Presentation Title

Testing of a Supporting Orthotic Wheelchair (SOW) for Disabled Quadrupeds

Faculty Mentor

Nina Robson

Start Date

17-11-2018 3:00 PM

End Date

17-11-2018 5:00 PM

Location

CREVELING 49

Session

POSTER 3

Type of Presentation

Poster

Subject Area

behavioral_social_sciences

Abstract

Available dog wheelchairs are expensive stiff, bulky and constrain healthy movements not allowing tilting the dog’s body during sniffing and sitting. In addition, they lack object/stairs-climbing ability. This project is inspired by the four-legged Chihuahua Heidi who suffers erosive immune polyarthritis, resulting in difficulty walking. To alleviate the above mentioned and help Heidi in her daily activities a novel type of supporting orthotic wheelchair is developed and tested.

To understand the key parameters that need to be taken into account, the first step was to study the biomechanics of canine motion. Motion capture data from a healthy dog walking at 0.55 m/s on a treadmill, sniffing, sitting and climbing stairs was obtained. The data analysis supported the existing literature that quadrupeds habitually power locomotion with their hindlimbs and that the dog mechanics of walking resembles a passive stiff-limbed four bar linkage model. Thus, the hypothesis was that developing a wearable wheelchair that incorporates articulated four-bar linkages will allow for a natural body motion and lead to increased comfort.

As a next step, the Supporting Orthotic Wheelchair (SOW) that consists of a six-bar multi-axis mechanism to coordinate the walking, climbing and body tilt motions was developed. Its performance was assessed as compared to the four bar linkage and showed promising results with lower errors. In order to reduce the cost and the weight the wheelchair was 3D printed and experimentally tested. The results showed the hip height of the dog wearing the device lifted up only by 1.2 %. In addition, the motion trajectories of the dog walking with the six-bar wheelchair were within 2% standard deviation compared to the natural healthy trajectories, enabling the desired repetitive body gait, stair climbing and tilt-like patterns. Based on these results, it was concluded that the inclusion of a passive six-bar orthotic mechanism is sufficient for obtaining natural physiological body motions for Heidi’s condition.

Summary of research results to be presented

The results showed the hip height of the dog wearing the device lifted up only by 1.2 %. In addition, the motion trajectories of the dog walking with the six-bar wheelchair were within 2% standard deviation compared to the natural healthy trajectories, enabling the desired repetitive body gait, stair climbing and tilt-like patterns. Based on these results, it was concluded that the inclusion of a passive six-bar orthotic mechanism is sufficient for obtaining natural physiological body motions for Heidi’s condition.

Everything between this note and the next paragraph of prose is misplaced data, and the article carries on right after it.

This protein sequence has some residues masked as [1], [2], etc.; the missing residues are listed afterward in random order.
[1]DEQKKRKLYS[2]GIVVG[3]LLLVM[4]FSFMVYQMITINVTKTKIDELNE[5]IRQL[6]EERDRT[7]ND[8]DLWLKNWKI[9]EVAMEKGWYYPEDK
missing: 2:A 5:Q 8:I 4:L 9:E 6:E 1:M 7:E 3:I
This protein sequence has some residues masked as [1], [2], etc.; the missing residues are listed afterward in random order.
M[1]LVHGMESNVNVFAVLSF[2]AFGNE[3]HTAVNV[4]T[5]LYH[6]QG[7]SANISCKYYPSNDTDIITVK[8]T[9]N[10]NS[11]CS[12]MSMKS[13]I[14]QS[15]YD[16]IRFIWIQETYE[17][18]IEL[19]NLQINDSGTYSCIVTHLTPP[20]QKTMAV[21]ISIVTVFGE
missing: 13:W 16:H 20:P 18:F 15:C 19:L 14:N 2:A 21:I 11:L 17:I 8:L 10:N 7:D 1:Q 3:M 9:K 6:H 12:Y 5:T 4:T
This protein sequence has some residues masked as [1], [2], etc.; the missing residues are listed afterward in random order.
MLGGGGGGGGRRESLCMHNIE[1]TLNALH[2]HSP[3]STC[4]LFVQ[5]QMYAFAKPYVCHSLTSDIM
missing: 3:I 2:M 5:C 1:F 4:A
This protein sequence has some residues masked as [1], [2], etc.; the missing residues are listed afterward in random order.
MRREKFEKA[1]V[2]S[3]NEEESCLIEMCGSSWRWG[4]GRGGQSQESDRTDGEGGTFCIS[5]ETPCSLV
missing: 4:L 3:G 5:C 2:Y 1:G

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Nov 17th, 3:00 PM Nov 17th, 5:00 PM

Testing of a Supporting Orthotic Wheelchair (SOW) for Disabled Quadrupeds

CREVELING 49

Available dog wheelchairs are expensive stiff, bulky and constrain healthy movements not allowing tilting the dog’s body during sniffing and sitting. In addition, they lack object/stairs-climbing ability. This project is inspired by the four-legged Chihuahua Heidi who suffers erosive immune polyarthritis, resulting in difficulty walking. To alleviate the above mentioned and help Heidi in her daily activities a novel type of supporting orthotic wheelchair is developed and tested.

To understand the key parameters that need to be taken into account, the first step was to study the biomechanics of canine motion. Motion capture data from a healthy dog walking at 0.55 m/s on a treadmill, sniffing, sitting and climbing stairs was obtained. The data analysis supported the existing literature that quadrupeds habitually power locomotion with their hindlimbs and that the dog mechanics of walking resembles a passive stiff-limbed four bar linkage model. Thus, the hypothesis was that developing a wearable wheelchair that incorporates articulated four-bar linkages will allow for a natural body motion and lead to increased comfort.

As a next step, the Supporting Orthotic Wheelchair (SOW) that consists of a six-bar multi-axis mechanism to coordinate the walking, climbing and body tilt motions was developed. Its performance was assessed as compared to the four bar linkage and showed promising results with lower errors. In order to reduce the cost and the weight the wheelchair was 3D printed and experimentally tested. The results showed the hip height of the dog wearing the device lifted up only by 1.2 %. In addition, the motion trajectories of the dog walking with the six-bar wheelchair were within 2% standard deviation compared to the natural healthy trajectories, enabling the desired repetitive body gait, stair climbing and tilt-like patterns. Based on these results, it was concluded that the inclusion of a passive six-bar orthotic mechanism is sufficient for obtaining natural physiological body motions for Heidi’s condition.